Animal rights is more than Peter Singer

Tony Jones posted a link to a Peter Singer article arguing, among other things, that animal-welfare concerns should trump claims to religious liberty in cases like humane slaughter laws. Whatever the merits of Singer’s argument (Brandon pretty thoroughly demolishes it here), the post at Tony Jones’ blog provides an example of how Christians often react to Singer’s work. At least a couple of commenters dismiss Singer out of hand because of his views on abortion/infanticide/euthanasia.

Now, as someone who would like animal-rights arguments to get a wider hearing in the Christian community, I’m disheartened by this type of response. It seems that many people–not least Christians–treat “Singerian” views on the status of non-human animals as being of a single piece with his views on issues at the boundaries of human life.

But I think this is a mistake for at least a few reasons. First, it’s not clear that someone who accepts Singer-style arguments against irrational species prejudice (say) is committed to embracing his conclusions about the status of fetuses or newborns. It’s possible to accept Singer’s conclusion that animal interests should be included in our moral calculus without accepting his view that it’s okay to painlessly kill beings that lack certain future-oriented preferences.

Second, even within the world of secular theorizing about animal rights, Singer’s approach is far from the only one on offer. In fact, it’s a bit ironic that he’s sometimes referred to as “the father of animal rights” considering that Singer’s moral theory does not include rights as a fundamental component. But there are thinkers who do put rights into the foundation of their theory (e.g., Tom Regan), as well as those who argue for radical changes to the way we treat animals on the basis of contractarian, feminist, neo-Aristotelian, and other moral approaches. And most of these approaches avoid the implications of Singer’s utilitarian ethic that so many balk at.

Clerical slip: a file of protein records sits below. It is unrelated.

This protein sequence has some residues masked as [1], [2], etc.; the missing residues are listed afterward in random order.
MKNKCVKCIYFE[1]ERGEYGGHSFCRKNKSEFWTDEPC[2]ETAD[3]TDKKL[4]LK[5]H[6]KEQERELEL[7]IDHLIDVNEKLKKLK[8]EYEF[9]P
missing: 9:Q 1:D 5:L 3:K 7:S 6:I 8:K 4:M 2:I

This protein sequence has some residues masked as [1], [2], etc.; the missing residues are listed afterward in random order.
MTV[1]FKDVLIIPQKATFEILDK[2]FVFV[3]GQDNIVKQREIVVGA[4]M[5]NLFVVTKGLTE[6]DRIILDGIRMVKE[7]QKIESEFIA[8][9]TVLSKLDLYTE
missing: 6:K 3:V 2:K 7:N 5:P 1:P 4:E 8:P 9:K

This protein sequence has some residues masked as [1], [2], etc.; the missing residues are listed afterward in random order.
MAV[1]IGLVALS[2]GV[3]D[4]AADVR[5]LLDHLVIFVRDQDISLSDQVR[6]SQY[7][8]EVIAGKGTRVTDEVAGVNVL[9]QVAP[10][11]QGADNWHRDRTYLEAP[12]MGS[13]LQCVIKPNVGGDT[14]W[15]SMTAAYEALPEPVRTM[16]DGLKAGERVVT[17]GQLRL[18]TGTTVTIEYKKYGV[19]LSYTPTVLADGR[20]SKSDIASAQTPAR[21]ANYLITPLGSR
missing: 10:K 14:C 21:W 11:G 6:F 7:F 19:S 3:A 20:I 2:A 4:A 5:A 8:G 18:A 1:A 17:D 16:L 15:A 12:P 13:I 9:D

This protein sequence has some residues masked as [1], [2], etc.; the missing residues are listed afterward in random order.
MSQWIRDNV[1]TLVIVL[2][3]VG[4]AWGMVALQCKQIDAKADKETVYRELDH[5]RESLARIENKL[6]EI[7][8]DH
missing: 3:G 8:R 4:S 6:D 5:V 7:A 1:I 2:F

Finally, the Christian tradition itself has resources for re-thinking our treatment of animals, as I’ve tried to document on this blog. The works of theologians like Andrew Linzey, Stephen Webb, Richard Alan Young, and Jay McDaniel, to name just a few, deploy traditional theological motifs to support an ethical agenda similar to that proposed by secular animal liberationists. They argue that the gospel, rightly understood, demands that we modify or abandon certain practices (such as factory farming) that do violence to the flourishing of God’s beloved creatures.

My personal view is that Peter Singer’s work has contributed to the way we should think about our obligations to non-human animals (and to other vulnerable groups like the global poor). But I also agree with Singer’s many Christian critics that at least some of his other views are objectionable. Whatever one’s stance on Singer’s work, though, it shouldn’t serve as an excuse for Christians not to engage with the challenges to our traditional ways of using animals.

A simple argument for vegetarianism

The New York Times “Ethicist” column recently challeged its readers to submit essays making the case for why it’s ethically okay to eat meat. The submissions are supposed to offer a pro-meat answer to the question “Whether it is right to eat animals in the first place, at least when human survival is not at stake.” The essays will be judged by a panel consisting of Peter Singer, Michael Pollan, Mark Bittman, Jonathan Safran Foer, and Andrew Light.

One interesting thing about this contest is that it puts the onus back on meat-eaters to justify a practice that’s usually taken for granted as the normal thing to do. Getting people to question this assumption is a worthy goal in itself.

But for the sake of clarity, let’s flesh out (so to speak) the anti-meat (or pro-vegetarian) argument. Here, in schematic form, is what I take to be a simple, but powerful, moral argument for vegetarianism:

1. It’s wrong, other things being equal, to be the cause of avoidable suffering.
2. Meat-eating causes avoidable suffering.
3. Therefore, meat-eating is wrong.

The first premise is about as close to a moral truism as you could find. It would be a very different value system from any most of us would recognize that endorsed the idea of causing avoidable suffering. Most of us also think, of course, that sometimes there are good reasons for being the cause of suffering (e.g., a painful medical procedure that saves someone’s life). But to cause suffering when it’s not necessary seems like a paradigm case of acting immorally.

The second premise is more contentious. Let’s stipulate, along with the Times, that we’re talking about cases where meat-eating isn’t necessary for human survival. The question then becomes: is the suffering caused by meat-eating justifiable on some other grounds?